Love it or hate it, it's end-of-year list time again. (I'm on the fence, to be honest - as much as I love reading them, I hate the feeling of having missed out on so much.)
The names of my top five LPs of 2018 have been submitted to Sounding Bored host Rob, with the team's compiled top ten to be revealed in Episode 36. Typically, I'm already doubting my choices...
As usual, I also voted in Nightshift's annual top 25 tracks of the year - despite no longer being resident in Oxford, I've been able to keep in touch with the city's musical output through the magazine, for which I've continued to contribute the odd review.
As editor Ronan noted in his introduction to the rundown, it was a particularly interesting year because "few of the local big guns - Radiohead; Foals; Ride; Glass Animals - released new music". Top spot was taken by 'Get On With It' by scuzz punksters Self Help, who seem to be pretty much universally loved - and not without good reason. (Incidentally, their track 'The Razz', with its reference to the Hi-Lo Jamaican bar on Cowley Road, would have been a good soundtrack to the very drunken weekend I spent back in the city last month. It's like IDLES doing Madness.)
Of the artists I voted for, Ghosts In The Photographs claimed 15th spot with 'Dylexorcist', a beast of a track that suggested they've come of age and promised even more for the future, and Rainbow Reservoir snuck in with 'Podium Girls', a characteristically fuzzy pop-punk gem from album Channel Hanna.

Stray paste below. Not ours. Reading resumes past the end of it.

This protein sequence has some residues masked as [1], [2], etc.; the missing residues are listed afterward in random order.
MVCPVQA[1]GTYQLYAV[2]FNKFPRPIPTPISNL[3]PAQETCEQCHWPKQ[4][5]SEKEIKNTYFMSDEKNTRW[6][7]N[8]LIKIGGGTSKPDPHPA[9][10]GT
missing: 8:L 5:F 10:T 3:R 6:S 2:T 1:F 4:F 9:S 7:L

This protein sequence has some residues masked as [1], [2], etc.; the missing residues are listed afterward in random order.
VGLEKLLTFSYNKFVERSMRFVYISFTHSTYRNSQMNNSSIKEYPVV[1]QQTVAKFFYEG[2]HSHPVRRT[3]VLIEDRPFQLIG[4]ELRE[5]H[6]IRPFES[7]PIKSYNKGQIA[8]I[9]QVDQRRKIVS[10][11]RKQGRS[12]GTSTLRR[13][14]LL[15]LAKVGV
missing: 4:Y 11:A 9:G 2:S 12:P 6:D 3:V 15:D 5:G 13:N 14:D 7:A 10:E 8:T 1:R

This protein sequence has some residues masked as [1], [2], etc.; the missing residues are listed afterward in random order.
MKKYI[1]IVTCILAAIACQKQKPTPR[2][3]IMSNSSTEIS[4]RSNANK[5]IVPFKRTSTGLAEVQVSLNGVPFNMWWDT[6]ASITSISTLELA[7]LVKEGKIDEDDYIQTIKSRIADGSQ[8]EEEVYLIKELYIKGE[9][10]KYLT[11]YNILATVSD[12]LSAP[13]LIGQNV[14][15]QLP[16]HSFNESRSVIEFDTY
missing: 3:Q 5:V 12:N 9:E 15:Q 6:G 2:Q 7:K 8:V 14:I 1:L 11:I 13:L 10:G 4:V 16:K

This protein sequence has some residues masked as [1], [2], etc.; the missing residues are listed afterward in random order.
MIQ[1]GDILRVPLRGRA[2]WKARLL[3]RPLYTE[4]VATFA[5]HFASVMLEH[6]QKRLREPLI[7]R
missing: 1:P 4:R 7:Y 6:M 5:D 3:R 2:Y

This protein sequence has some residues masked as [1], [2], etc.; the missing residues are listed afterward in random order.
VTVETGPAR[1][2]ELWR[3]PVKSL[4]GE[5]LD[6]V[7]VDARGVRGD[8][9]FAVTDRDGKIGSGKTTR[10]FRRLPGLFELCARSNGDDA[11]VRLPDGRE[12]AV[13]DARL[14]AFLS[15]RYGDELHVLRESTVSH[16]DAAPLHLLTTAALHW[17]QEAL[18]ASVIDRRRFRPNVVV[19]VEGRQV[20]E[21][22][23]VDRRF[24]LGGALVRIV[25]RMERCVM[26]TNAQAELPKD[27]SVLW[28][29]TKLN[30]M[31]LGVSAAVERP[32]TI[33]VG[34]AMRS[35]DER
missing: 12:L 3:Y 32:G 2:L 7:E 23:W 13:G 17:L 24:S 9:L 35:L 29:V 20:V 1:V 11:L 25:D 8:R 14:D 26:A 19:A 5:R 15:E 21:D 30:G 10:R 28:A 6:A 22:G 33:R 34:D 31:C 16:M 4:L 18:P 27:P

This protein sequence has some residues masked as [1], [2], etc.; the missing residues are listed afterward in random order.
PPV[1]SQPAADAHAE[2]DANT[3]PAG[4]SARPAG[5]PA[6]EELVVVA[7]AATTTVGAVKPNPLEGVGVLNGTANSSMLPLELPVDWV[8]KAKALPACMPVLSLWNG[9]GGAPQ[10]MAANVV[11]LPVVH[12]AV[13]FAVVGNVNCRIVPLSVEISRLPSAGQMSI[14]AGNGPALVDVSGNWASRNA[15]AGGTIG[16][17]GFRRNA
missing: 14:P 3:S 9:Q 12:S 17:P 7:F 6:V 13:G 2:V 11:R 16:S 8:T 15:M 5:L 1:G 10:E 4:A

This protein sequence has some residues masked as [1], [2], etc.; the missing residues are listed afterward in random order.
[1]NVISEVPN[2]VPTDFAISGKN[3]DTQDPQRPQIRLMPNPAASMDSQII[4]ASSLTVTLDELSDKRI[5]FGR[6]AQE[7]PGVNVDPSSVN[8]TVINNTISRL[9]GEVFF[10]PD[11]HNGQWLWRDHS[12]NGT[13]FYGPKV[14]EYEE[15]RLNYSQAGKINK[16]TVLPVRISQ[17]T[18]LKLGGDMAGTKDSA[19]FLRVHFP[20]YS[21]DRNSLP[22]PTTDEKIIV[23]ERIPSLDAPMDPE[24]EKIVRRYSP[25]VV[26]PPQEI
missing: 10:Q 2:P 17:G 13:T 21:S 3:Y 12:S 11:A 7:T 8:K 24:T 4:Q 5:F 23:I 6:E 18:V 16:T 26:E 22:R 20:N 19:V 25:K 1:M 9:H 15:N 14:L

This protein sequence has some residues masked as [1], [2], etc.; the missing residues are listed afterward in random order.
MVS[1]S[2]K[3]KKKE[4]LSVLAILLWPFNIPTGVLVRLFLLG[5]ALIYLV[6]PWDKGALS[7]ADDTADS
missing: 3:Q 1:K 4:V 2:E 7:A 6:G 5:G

Also featuring in the top 25 were the likes of Lucy Leave, Desert Storm and Death Of The Maiden (the latter a local-scale all-female supergroup that might be of interest to the Guardian's Laura Snapes), but sadly there wasn't space for either of my other two picks: masters of post-rock restraint Year Of The Kite, whose debut album With Sparks Flying really impressed, and Kid Kin, whose 'Jarmo' confirmed his status as a one-man Mogwai venturing a little further into the electronic territory where the Glaswegians still seem to fear to tread.
Finally, a mention for The August List's stunning 'Distorted Mountain', released just too late to be considered for inclusion. Another monumental advance for the duo, it amps up the volume and the darkness, continues their gradual shift away from the backwoods folk of their early days, and very much whets the appetite for (hopefully) a new LP in 2019.